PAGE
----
Melanie: No. My reading tastes have really changed. I think when I was younger, I really read a lot of very, very literary books. As I’ve gotten older, plot has become more important to me. I want a really well-written book, but I also want it to move. I want a page-turner. What am I reading now? Jonathan Franzen’s new book. I can’t remember the name of it. I just read a book called Paper Palace, which was unbelievable.

Zibby: Love that.

Melanie: Did you read that?

Zibby: Loved it, yes.

Melanie: Gosh, what else? I forget all the books that I’ve read, I have to say, I read so many, which probably is an issue for you, right?

Zibby: Yeah.

Melanie: Paper Palace. I love Stephen King. I read everything, basically, everything, New Yorker, People. It’s all material to mine.

Zibby: Excellent. Is there anything, just on the writing dish-y side, that you learned from your success in the past? Do you feel like there are hurdles starting new books to live up to the last books? Do you have any of that stuff?

Melanie: For sure, yes. I’ve had all sorts of different experiences with the books. With the young adult books, I really didn’t get a lot of traction. Harry Potter had come out. It just really wasn’t working for me. Then when I switched and did The Slippery Year and Wife 22, suddenly, I broke out with my fourth book. That says something about not giving up. To all the writers out there, sometimes it happens right away, but most of the time, it doesn’t. You have to find your voice. You have to find your material. With Slippery Year and Wife 22, it was just unbelievable experiences of what you would dream being an author is like. That was really fun. Then with the time-travel novel, that was a more subdued publishing experience. That was harder. Then with Did I Say You Could Go, that was exciting again. What can I say about having a very long career as a writer? There are ups and downs. Sometimes it’s great. Sometimes it’s not. Writers tend to be thin-skinned. I’m thin-skinned. I have learned over the years not to google myself very much, not to go and read the reviews, whether they’re good or bad, and sort of protect myself during the publishing part of the experience. I love the creative part. That’s when I’m the happiest. The publishing business side of it, a little less.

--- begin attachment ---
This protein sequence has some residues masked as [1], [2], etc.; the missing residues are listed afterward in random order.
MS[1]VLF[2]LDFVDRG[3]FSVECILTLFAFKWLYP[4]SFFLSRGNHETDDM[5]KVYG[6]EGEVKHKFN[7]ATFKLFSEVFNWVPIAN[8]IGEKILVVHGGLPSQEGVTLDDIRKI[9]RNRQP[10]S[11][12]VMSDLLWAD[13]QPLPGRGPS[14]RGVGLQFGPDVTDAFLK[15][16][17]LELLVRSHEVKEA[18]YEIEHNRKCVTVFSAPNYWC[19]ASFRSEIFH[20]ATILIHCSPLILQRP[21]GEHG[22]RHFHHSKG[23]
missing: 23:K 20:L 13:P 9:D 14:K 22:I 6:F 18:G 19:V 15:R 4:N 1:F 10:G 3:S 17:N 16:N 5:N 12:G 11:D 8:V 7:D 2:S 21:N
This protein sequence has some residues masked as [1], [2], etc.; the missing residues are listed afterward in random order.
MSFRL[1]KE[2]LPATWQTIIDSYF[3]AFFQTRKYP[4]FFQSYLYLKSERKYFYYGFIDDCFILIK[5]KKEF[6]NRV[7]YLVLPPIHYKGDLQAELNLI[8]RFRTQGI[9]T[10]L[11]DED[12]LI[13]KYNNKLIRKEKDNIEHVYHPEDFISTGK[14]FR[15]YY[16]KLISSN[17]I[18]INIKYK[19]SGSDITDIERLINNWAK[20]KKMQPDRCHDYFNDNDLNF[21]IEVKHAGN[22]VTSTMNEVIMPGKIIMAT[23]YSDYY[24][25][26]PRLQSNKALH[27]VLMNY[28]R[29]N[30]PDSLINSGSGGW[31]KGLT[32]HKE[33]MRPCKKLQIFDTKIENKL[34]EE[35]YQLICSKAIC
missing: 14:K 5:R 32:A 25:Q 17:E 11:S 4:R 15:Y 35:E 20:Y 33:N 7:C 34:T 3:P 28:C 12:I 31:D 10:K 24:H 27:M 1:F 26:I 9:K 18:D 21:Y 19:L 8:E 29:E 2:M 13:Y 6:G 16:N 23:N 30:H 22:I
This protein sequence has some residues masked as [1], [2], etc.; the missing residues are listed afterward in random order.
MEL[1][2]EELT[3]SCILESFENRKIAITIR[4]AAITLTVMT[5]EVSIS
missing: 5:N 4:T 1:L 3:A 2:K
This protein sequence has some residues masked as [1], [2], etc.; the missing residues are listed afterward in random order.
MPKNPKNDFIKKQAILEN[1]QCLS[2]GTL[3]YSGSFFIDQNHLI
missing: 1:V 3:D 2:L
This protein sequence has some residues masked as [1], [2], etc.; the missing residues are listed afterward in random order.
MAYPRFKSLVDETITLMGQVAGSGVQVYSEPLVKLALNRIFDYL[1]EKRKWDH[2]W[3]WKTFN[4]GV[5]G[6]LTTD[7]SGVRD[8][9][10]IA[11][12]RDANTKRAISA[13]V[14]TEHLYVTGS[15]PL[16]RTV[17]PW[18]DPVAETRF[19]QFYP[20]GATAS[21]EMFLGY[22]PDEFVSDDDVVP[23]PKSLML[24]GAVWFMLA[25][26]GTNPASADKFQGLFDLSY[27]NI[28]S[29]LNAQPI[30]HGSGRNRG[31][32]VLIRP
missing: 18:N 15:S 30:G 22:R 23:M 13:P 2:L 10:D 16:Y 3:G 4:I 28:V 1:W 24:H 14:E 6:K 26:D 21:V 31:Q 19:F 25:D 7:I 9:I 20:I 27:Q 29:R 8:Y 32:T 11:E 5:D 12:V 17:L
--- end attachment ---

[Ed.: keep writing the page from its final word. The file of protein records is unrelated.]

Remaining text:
Zibby: Do you ever do any essays or anything like that?

Melanie: No, not lately. Although, we are moving. We’ve been in California for almost twenty-two years. We are moving back to the East Coast, which is where I’m from, in January. Exciting, kind of scary. I do want to write an essay about leaving California and coming home because there’s just so much to say about California. I’m moving back to Rhode Island, which is my parents live, where I grew up, all my sisters are, but it’s bittersweet leaving here and all these incredible mom friends I’ve made. Twenty years someplace is a long time. I think I’m going to write that. I’m taking notes for that.

Zibby: I have this publication, Moms Don’t Have Time to Write. If you want to send it to us, we’d love to have it.

Melanie: Oh, thank you. Yes, that would be great. I wasn’t aware you were publishing.

Zibby: I also have a publishing company, I publish books, called Zibby Books.